There’s a pretty broad cast of characters who get more page time than might be expected and the full-cast production works well to highlight that. That’s definitely one thing a full-cast production has going for it: the ability to present the listener with perfect voices regardless of age, gender, background, etc. I’ll still never like music underlying the voices in my audiobooks and during kissing scenes the heavy breathing was little loud and the smacking sounds were annoying (if I never again hear the sound effect of someone slurping coffee, it will be too soon) but those ended up being minor quibbles because I enjoyed this production to a surprising degree and immediately moved on to the second one.

I was intrigued by several aspects of the production. I don’t know that I would call it abridged so much as I would call it an adaptation. Having read the book, I had it on hand to compare to the performance and while certain things were omitted, it was more along the lines of descriptions of things that were given voice through sound effects. I was more surprised by the way dialogue was altered slightly with similar wording inserted in place of what was actually written – almost as a person might accidentally do while reading aloud. The story remains wholly intact, though.

Overall an enjoyable audiobook that, if you’re like me and tend to avoid audio dramas, just might change your mind on that. One thing that really assisted me in making a decision about whether or not to buy this audio was the fact that GraphicAudio has an extended sample available on SoundCloud so I’m linking to it here:

 

 

Loyalty by Ingrid Thoft

Loyalty by Ingrid ThoftLoyalty by Ingrid Thoft
Narrator: Rebecca Soler
Published by Penguin Audio on 6/18/13
Genres: Mystery
Format: Audiobook
Goodreads
three-stars

Story: C+
Narration: B+

Quick Review:

A feisty PI, dysfunctional family dynamics, good narration by Rebecca Soler, and a plot that moves along nicely make this a decent, if not groundbreaking, listen.

The Plot:

Josefina “Fina” Ludlow quit law school and became an investigator in her family’s law firm. The firm focuses on personal injury claims and has made its fair share of enemies in the police department so when Fina’s brother, Rand, becomes a suspect in his wife’s disappearance, not only will Fina have to untangle a web of family secrets, she’ll have to do it while racing to beat a hostile police detective to the truth.

My Thoughts:

Loyalty is constructed of two different story-lines that eventually converge into one. The astute listener (which was not me, in this case) will quickly see at what point they are likely to intersect but the story is engaging and well-paced enough to keep both the clue-solver and the clueless listener involved.

Fina’s father and her three brothers are all lawyers in the family firm but Fina flunked out of law school. In punishment, her father set her to working her way through various jobs at the firm and she found her place (and a mentor and true father-figure) with the firm’s private investigator. She lives at her (deceased) grandmother’s condo and splits her affections between her friend (with benefits) and massage therapist, Milloy, and her friend (with benefits) and inside source at the cop shop, Christian. She maintains contacts in various professions and social strata of Boston – including among the criminal element – and utilizes them when working a case. As she leverages some of them, it becomes clear that Fina’s investigation is seriously irritating someone because they keep trying to kill her or beat her up.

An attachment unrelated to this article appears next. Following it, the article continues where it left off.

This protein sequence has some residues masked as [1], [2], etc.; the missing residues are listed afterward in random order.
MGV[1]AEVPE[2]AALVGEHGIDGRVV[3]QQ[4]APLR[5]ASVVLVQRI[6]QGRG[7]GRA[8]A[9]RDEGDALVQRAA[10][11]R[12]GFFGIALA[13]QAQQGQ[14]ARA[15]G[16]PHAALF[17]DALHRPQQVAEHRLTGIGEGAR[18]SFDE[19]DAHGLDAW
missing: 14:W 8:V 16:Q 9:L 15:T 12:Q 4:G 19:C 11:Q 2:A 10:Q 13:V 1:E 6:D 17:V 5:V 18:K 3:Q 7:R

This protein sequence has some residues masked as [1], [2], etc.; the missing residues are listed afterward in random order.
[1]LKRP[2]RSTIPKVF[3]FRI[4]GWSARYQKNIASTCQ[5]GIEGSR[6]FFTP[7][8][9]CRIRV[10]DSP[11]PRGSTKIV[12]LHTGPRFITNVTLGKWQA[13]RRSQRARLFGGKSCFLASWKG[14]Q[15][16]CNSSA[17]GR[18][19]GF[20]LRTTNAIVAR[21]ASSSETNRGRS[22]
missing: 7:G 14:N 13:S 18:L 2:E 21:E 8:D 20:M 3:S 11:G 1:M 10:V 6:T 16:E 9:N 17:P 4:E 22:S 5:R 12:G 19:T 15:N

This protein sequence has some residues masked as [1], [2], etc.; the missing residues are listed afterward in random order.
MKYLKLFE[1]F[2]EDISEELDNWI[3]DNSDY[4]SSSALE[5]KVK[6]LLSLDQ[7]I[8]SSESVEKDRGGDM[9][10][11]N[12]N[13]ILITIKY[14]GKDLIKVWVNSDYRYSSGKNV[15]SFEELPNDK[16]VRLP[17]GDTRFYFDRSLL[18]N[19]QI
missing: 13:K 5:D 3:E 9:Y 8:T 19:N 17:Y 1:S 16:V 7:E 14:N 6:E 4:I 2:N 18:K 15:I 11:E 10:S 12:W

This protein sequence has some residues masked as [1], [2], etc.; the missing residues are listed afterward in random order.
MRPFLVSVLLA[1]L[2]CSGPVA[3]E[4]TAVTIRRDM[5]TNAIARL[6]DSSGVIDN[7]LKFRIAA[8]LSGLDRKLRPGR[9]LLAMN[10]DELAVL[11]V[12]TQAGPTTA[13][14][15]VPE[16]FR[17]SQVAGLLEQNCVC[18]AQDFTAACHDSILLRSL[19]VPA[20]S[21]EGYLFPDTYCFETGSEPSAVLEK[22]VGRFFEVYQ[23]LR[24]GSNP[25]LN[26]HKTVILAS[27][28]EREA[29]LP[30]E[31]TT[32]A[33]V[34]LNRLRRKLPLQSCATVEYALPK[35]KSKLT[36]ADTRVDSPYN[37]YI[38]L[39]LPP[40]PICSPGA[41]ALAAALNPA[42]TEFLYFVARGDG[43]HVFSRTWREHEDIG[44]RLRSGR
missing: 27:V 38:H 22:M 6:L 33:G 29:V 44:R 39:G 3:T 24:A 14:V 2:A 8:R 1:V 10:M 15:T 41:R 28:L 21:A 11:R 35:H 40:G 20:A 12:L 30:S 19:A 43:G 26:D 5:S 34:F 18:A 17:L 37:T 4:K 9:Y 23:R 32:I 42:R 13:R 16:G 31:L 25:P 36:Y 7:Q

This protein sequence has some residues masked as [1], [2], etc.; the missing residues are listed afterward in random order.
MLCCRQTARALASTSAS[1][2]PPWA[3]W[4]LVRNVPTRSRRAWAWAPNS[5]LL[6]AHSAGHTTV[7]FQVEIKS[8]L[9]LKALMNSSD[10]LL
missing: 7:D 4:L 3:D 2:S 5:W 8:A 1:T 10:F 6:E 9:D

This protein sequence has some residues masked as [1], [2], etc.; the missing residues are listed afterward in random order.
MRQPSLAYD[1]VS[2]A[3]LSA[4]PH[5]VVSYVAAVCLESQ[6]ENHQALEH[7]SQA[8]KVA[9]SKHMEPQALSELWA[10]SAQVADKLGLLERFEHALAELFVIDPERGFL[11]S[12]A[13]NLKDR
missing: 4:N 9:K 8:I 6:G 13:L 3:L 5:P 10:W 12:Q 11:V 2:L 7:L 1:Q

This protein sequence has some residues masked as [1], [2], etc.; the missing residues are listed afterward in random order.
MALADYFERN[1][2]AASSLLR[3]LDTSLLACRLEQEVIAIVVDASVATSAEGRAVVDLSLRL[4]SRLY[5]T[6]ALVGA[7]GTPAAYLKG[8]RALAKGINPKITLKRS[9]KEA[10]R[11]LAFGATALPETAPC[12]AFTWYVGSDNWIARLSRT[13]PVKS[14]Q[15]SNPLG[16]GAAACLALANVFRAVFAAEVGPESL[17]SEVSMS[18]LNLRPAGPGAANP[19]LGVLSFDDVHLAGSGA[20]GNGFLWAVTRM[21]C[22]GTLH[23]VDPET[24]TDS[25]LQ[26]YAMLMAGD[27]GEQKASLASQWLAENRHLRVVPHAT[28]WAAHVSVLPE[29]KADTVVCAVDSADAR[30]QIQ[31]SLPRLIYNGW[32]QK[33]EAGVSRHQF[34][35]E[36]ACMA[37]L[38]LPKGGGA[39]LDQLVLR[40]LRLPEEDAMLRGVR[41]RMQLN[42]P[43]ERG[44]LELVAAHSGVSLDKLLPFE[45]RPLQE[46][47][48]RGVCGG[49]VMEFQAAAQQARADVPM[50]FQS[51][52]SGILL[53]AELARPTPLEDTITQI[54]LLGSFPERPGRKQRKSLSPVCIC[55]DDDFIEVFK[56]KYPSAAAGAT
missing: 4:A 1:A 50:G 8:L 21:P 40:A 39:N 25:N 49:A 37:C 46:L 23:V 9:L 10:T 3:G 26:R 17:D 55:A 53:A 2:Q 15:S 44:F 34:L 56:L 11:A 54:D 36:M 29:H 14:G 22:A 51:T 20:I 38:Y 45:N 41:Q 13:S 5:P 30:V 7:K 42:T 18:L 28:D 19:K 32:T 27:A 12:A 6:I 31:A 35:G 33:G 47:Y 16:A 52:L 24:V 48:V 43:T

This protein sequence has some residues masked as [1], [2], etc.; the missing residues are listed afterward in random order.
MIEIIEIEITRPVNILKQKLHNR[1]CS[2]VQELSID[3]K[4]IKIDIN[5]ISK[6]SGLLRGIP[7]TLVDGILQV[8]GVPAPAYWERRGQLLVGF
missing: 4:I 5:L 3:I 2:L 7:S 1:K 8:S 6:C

I like a tough PI protagonist as much as the next reader but the combination here struck me as somewhat awkward at times. Sure, Fina was more than willing to take a swing at a bad guy but she spent a lot of time collecting bruises from being run off the road or punched in the face to discourage her investigation. Then, when she confronts some of her more questionable contacts face-to-face (where her primary threats seem to be “I have a gun” or “don’t make me come back here a second time”) she strikes fear into their hearts? I felt that was more “tell” than a pattern of “show” in terms of how tough Fina is.

Fina loves her family but her father is forceful and controlling and she struggles to balance her desire to please him with how she wants to live her life and what she thinks is right. This sets up a nice internal conflict for Fina to accompany the external conflict of the search for her missing sister-in-law, although I would have enjoyed a deeper look into the dynamics there. The steps Fina goes through to track down her sister seemed logical and grounded, in contrast to many mysteries that rely too heavily on coincidence. Boston is the setting for the story but my sense of the city as a character came strictly from the accents used in the narration rather than atmospheric descriptions in the text.

I was slightly bothered by the fact that most of the adversaries Fina encountered in her investigation were categorized as physically unattractive: possessing cleavage that probably had to be “excavated for crumbs” at the end of the day (Lt. Pitney), or fat (multiple characters) and balding (Mark), or egregiously unfashionably dressed (multiple)  in contrast to the Ludlow’s fashionable attire and Fina’s beauty, rapid metabolism, and athletic nature. It’s a simplified bad guy vs. good guy shorthand characterization that limited the dimensions of the story for me.